The US justice department had been considering firing James Comey for months before Donald Trump terminated the FBI director, deputy attorney-general Rod Rosenstein told Congress on Friday.
The news, disclosed in an opening statement released by the DoJ, came as Mr Rosenstein defended his own recommendation that Mr Comey be fired, which the White House originally cited as the reason for the dismissal.
“In one of my first meetings with then-Senator Jeff Sessions last winter, we discussed the need for new leadership at the FBI,” he said, referring to the former Alabama lawmaker who is now the attorney-general.
Appearing on Capitol Hill for the second consecutive day, Mr Rosenstein told lawmakers that he stood by his much criticised May 9 memorandum.
President Trump later said in a televised interview that he had planned to fire Mr Comey no matter what advice he received, citing “this Russia thing,” a reference to the FBI’s investigation of alleged links between his presidential campaign and Russia.
Mr Comey was guilty of a series of errors that “departed from the proper role of the FBI director and damaged public confidence in the Bureau and the Department,” Mr Rosenstein said.
He also denied published reports that Mr Comey had been fired after requesting additional resources for the FBI’s Russia probe. “I am not aware of any such request,” he said. “Moreover, I consulted my staff and acting FBI director Andrew McCabe, and none of them recalls such a request.”
Mr Rosenstein briefed members of the House of Representatives on Friday, one day after appearing before the full Senate in a special facility shielded from electronic surveillance. In both sessions, the career federal prosecutor said that Mr Comey’s public statements about the FBI investigation into Hillary Clinton’s email use warranted his removal from office.
Mr Rosenstein said he learnt on May 8 that Mr Trump, who had praised Mr Comey during last year’s campaign, planned to fire the FBI director. When the president “sought my advice and input”, Mr Rosenstein said he prepared a memorandum to Mr Sessions, “summarising my longstanding concerns” about Mr Comey’s statements about the Clinton email inquiry.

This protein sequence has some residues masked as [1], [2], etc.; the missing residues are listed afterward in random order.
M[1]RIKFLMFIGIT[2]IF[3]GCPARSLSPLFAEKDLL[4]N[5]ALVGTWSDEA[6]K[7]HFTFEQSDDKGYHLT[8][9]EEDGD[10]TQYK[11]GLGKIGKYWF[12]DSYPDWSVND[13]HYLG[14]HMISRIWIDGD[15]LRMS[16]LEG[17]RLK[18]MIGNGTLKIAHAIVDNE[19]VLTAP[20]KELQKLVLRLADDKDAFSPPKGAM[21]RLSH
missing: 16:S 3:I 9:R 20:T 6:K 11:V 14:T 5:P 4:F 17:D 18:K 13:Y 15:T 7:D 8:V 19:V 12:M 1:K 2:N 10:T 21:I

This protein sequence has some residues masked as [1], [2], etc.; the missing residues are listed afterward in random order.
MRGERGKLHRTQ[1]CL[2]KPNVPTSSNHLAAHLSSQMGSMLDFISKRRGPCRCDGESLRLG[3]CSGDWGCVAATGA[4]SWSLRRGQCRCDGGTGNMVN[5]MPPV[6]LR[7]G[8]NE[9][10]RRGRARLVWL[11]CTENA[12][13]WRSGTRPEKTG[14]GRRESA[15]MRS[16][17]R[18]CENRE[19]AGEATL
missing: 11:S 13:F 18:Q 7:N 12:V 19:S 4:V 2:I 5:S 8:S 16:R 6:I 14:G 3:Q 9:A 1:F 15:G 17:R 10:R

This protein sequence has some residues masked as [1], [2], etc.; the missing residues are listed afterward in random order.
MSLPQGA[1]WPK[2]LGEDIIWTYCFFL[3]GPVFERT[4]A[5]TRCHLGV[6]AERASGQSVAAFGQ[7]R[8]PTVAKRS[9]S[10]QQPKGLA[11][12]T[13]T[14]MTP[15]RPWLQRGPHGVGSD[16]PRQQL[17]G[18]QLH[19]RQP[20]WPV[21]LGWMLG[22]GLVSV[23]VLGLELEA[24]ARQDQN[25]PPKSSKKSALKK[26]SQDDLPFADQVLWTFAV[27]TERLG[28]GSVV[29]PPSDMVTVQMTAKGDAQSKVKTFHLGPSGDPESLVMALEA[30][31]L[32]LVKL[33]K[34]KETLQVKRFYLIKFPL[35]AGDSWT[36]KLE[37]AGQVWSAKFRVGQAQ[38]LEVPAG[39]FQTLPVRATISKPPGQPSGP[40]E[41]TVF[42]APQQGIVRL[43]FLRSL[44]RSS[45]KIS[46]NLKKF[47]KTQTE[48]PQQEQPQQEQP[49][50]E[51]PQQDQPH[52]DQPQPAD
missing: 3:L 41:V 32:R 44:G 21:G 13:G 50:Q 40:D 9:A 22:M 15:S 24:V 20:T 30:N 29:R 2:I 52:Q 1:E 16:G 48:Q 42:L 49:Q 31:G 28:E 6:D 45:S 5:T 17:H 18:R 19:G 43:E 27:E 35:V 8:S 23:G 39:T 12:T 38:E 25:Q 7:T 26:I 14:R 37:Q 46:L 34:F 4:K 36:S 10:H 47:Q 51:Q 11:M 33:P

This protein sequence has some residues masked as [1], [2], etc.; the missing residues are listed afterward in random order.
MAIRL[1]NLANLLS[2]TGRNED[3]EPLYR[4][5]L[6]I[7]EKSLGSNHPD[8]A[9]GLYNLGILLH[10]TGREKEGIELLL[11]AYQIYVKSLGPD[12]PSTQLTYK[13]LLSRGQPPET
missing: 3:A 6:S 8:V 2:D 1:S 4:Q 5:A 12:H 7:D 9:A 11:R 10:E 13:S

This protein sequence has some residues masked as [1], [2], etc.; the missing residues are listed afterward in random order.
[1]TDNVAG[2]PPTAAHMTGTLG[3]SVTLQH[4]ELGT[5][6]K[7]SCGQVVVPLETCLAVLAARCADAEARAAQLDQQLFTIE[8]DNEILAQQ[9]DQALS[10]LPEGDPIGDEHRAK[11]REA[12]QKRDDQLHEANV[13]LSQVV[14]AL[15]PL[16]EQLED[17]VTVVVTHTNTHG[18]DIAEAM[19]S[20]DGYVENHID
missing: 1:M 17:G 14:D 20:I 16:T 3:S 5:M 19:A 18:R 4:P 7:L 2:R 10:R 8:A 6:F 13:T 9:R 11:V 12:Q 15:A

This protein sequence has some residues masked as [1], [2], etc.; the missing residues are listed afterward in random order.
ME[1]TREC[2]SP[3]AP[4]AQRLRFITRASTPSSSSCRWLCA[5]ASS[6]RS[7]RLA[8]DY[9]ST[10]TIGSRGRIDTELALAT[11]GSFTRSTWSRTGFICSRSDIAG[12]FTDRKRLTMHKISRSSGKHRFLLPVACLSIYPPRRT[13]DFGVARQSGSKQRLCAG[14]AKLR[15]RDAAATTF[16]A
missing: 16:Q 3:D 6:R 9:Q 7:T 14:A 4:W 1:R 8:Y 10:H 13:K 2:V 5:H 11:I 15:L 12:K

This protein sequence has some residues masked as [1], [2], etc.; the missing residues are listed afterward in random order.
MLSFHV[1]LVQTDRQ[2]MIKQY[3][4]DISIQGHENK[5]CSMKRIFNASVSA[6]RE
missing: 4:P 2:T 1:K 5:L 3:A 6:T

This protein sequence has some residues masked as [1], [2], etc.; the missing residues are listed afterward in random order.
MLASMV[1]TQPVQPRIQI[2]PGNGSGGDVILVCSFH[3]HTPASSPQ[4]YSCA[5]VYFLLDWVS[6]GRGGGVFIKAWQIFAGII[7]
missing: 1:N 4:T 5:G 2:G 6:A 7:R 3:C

FBI officials typically say nothing in public about the outcome of investigations. Mr Comey instead held a news conference on July 5 to explain why he was recommending that Mrs Clinton face no charges for using a private email server as secretary of state, a decision that Mr Rosenstein labelled “profoundly wrong and unfair both to [the] Department of Justice and Secretary Clinton.”
When additional emails were later discovered on a laptop belonging to former congressman Anthony Weiner, Mr Comey told Congress on October 28 that he was reopening the investigation, a decision that promptly leaked to the press and upended the presidential campaign’s final days.
Mr Comey’s approach “explicitly usurped the role of the attorney-general, the deputy attorney-general and the entire Department of Justice; it violated deeply ingrained rules and traditions; and it guaranteed that some people would accuse the FBI of interfering in the election,” Mr Rosenstein said.
Mr Rosenstein, the former US attorney for Maryland, took office in April with a sterling reputation and amid praise from members of both parties. But his authorship of the memorandum justifying Mr Comey’s termination was roundly panned, with some lawmakers questioning his integrity and willingness to rationalise the president’s sudden decision.
Senator Dianne Feinstein, the ranking Democrat on the Senate Judiciary Committee, called the three-page memo “hastily assembled” and a “political document.”
Mr Rosenstein said his paper was “not a legal brief…(or)...a finding of official misconduct.”
“It is a candid internal memorandum about the FBI Director’s public statements concerning a high-profile criminal investigation,” he said, adding: “I wrote it. I believe it. I stand by it.”
Mr Rosenstein said he prepared the memorandum after a May 8 White House meeting with the president. The veteran prosecutor did not say if anyone ordered him to draft the document. But he said that he had chosen the issues to discuss.
He asked several career DoJ attorneys to review the document for accuracy before dispatching it to the attorney-general on the afternoon of May 9, a few hours before the White House announced Mr Comey’s firing.
The FBI director, who held Mr Rosenstein’s job in the Bush administration, was visiting the bureau’s Los Angeles office when he learnt of his termination from television news reports. Mr Comey, appointed in 2013 by President Barack Obama, was less than four years into his 10-year term.
“I love this work. I love this job,” he told the Senate judiciary committee during a recent public hearing.
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